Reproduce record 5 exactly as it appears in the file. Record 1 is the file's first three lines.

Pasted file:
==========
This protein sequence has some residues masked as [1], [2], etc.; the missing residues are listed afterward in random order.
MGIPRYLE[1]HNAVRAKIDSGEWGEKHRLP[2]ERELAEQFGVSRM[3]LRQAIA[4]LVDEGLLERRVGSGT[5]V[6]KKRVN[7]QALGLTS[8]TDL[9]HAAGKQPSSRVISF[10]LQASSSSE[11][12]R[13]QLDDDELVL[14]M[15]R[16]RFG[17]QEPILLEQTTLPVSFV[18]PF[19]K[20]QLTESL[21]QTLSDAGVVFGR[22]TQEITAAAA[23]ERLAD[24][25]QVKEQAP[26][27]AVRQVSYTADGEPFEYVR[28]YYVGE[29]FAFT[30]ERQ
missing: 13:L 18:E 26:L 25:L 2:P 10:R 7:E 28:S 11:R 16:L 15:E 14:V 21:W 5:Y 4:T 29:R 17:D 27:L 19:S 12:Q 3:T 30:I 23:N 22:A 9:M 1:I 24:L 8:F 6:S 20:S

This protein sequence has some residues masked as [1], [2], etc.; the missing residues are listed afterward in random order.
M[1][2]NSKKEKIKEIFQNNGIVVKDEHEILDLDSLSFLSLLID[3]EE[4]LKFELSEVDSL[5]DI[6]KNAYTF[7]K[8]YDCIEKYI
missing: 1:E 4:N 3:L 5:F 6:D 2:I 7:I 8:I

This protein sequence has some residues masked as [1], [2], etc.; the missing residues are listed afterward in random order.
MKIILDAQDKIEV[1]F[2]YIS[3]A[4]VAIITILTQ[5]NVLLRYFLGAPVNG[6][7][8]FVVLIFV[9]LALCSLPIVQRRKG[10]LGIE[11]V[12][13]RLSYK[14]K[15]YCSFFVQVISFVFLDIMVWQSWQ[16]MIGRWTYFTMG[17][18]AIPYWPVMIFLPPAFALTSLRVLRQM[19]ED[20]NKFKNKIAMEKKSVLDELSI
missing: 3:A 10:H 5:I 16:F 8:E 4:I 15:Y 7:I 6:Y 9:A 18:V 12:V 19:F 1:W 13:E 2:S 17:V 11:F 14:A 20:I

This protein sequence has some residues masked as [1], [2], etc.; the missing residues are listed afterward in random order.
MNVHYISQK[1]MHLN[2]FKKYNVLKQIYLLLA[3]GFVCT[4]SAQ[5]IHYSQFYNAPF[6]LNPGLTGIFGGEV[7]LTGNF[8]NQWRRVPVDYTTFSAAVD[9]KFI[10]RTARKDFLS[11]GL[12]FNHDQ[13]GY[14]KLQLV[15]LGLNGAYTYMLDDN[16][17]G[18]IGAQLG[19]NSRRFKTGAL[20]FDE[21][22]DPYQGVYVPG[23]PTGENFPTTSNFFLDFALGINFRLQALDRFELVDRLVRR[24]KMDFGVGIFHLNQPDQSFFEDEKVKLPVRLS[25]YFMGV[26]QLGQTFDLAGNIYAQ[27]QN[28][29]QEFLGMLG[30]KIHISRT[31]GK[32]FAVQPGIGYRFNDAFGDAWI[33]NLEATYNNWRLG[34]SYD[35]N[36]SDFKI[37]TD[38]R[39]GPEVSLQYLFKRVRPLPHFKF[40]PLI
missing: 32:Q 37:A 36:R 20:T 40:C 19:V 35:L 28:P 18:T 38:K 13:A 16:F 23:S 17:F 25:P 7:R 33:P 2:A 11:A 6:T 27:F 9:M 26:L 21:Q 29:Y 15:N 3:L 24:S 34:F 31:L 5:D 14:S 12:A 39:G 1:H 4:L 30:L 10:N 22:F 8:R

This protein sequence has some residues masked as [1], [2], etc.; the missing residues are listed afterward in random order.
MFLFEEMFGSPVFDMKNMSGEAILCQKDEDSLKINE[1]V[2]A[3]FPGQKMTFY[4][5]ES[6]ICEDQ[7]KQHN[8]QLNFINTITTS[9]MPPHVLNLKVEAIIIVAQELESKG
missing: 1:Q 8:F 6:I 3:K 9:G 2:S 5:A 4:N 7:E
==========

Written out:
This protein sequence has some residues masked as [1], [2], etc.; the missing residues are listed afterward in random order.
MFLFEEMFGSPVFDMKNMSGEAILCQKDEDSLKINE[1]V[2]A[3]FPGQKMTFY[4][5]ES[6]ICEDQ[7]KQHN[8]QLNFINTITTS[9]MPPHVLNLKVEAIIIVAQELESKG
missing: 1:Q 8:F 6:I 3:K 9:G 2:S 5:A 4:N 7:E